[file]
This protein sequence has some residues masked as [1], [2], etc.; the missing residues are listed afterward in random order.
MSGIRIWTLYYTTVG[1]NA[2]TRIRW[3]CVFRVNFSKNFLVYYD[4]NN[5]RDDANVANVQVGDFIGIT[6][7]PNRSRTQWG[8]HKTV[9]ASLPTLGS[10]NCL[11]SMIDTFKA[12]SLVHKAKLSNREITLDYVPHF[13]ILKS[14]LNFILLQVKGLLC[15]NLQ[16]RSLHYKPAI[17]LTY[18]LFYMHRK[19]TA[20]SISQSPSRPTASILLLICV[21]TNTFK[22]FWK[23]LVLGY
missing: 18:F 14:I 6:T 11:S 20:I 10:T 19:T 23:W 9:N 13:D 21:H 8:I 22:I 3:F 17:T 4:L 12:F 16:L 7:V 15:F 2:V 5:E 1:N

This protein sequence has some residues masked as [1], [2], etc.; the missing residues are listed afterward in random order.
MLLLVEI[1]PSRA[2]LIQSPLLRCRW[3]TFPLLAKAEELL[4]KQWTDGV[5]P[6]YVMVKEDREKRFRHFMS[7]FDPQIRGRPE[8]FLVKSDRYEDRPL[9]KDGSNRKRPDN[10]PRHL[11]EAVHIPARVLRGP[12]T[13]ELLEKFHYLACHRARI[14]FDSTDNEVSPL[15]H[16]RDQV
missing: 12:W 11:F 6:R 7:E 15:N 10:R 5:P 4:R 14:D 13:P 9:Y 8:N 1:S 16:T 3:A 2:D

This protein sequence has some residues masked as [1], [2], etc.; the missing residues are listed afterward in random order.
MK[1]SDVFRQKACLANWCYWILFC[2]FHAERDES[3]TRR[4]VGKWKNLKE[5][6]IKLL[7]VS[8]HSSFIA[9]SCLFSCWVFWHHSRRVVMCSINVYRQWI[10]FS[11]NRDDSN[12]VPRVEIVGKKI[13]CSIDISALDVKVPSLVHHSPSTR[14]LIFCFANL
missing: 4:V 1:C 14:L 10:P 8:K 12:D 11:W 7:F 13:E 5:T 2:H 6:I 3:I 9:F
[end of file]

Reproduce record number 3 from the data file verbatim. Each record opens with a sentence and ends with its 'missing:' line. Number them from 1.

This protein sequence has some residues masked as [1], [2], etc.; the missing residues are listed afterward in random order.
MK[1]SDVFRQKACLANWCYWILFC[2]FHAERDES[3]TRR[4]VGKWKNLKE[5][6]IKLL[7]VS[8]HSSFIA[9]SCLFSCWVFWHHSRRVVMCSINVYRQWI[10]FS[11]NRDDSN[12]VPRVEIVGKKI[13]CSIDISALDVKVPSLVHHSPSTR[14]LIFCFANL
missing: 4:V 1:C 14:L 10:P 8:K 12:D 11:W 7:F 13:E 5:T 2:H 6:I 3:I 9:F